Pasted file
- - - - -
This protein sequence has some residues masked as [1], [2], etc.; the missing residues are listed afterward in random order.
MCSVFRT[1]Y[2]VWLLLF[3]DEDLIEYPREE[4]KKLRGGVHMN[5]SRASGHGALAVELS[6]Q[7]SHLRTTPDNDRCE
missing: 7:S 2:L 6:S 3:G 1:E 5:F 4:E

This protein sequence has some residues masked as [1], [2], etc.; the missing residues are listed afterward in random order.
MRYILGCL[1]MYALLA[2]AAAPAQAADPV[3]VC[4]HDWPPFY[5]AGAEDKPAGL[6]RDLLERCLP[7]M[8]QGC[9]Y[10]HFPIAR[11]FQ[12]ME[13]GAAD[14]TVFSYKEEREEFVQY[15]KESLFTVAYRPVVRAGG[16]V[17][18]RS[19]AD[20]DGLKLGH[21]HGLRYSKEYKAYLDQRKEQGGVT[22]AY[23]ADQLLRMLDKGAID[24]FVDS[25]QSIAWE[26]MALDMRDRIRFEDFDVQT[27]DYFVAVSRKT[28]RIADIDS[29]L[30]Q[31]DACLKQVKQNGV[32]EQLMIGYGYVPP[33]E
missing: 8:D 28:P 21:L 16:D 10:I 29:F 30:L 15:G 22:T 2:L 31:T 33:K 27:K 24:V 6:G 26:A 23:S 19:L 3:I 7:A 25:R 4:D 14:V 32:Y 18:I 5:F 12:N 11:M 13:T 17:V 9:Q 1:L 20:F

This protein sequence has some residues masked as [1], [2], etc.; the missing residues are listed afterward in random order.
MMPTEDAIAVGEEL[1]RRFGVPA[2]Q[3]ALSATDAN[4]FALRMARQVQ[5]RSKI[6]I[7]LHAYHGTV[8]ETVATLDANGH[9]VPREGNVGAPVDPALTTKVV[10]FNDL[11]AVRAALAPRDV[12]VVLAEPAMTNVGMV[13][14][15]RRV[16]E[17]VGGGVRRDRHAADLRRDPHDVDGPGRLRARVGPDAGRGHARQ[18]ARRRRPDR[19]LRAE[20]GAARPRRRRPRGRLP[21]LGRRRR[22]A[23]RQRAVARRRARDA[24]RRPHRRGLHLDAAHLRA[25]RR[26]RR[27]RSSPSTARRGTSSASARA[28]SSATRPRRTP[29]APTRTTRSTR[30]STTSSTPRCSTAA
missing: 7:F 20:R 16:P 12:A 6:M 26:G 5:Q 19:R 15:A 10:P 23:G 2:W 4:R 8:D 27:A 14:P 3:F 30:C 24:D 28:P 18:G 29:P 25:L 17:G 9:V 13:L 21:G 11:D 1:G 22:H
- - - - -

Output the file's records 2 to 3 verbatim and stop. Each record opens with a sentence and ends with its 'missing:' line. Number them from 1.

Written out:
This protein sequence has some residues masked as [1], [2], etc.; the missing residues are listed afterward in random order.
MRYILGCL[1]MYALLA[2]AAAPAQAADPV[3]VC[4]HDWPPFY[5]AGAEDKPAGL[6]RDLLERCLP[7]M[8]QGC[9]Y[10]HFPIAR[11]FQ[12]ME[13]GAAD[14]TVFSYKEEREEFVQY[15]KESLFTVAYRPVVRAGG[16]V[17][18]RS[19]AD[20]DGLKLGH[21]HGLRYSKEYKAYLDQRKEQGGVT[22]AY[23]ADQLLRMLDKGAID[24]FVDS[25]QSIAWE[26]MALDMRDRIRFEDFDVQT[27]DYFVAVSRKT[28]RIADIDS[29]L[30]Q[31]DACLKQVKQNGV[32]EQLMIGYGYVPP[33]E
missing: 8:D 28:P 21:L 16:D 10:I 29:F 30:L 15:G 22:T 2:L 31:T 33:K 27:K 24:V 6:G 26:A 23:S 19:L 3:I 7:A 25:R 4:D 14:V 32:Y 18:I 5:F 12:N 11:M 13:T 17:V 9:Q 1:L 20:F

This protein sequence has some residues masked as [1], [2], etc.; the missing residues are listed afterward in random order.
MMPTEDAIAVGEEL[1]RRFGVPA[2]Q[3]ALSATDAN[4]FALRMARQVQ[5]RSKI[6]I[7]LHAYHGTV[8]ETVATLDANGH[9]VPREGNVGAPVDPALTTKVV[10]FNDL[11]AVRAALAPRDV[12]VVLAEPAMTNVGMV[13][14][15]RRV[16]E[17]VGGGVRRDRHAADLRRDPHDVDGPGRLRARVGPDAGRGHARQ[18]ARRRRPDR[19]LRAE[20]GAARPRRRRPRGRLP[21]LGRRRR[22]A[23]RQRAVARRRARDA[24]RRPHRRGLHLDAAHLRA[25]RR[26]RR[27]RSSPSTARRGTSSASARA[28]SSATRPRRTP[29]APTRTTRSTR[30]STTSSTPRCSTAA
missing: 7:F 20:R 16:P 12:A 6:M 26:G 5:Q 19:R 15:A 10:P 23:G 2:W 4:R 8:D 27:A 14:P 3:F 30:C 24:D 28:P 18:G 29:P 25:L 17:G 9:V 13:L 21:G 11:D 1:G 22:H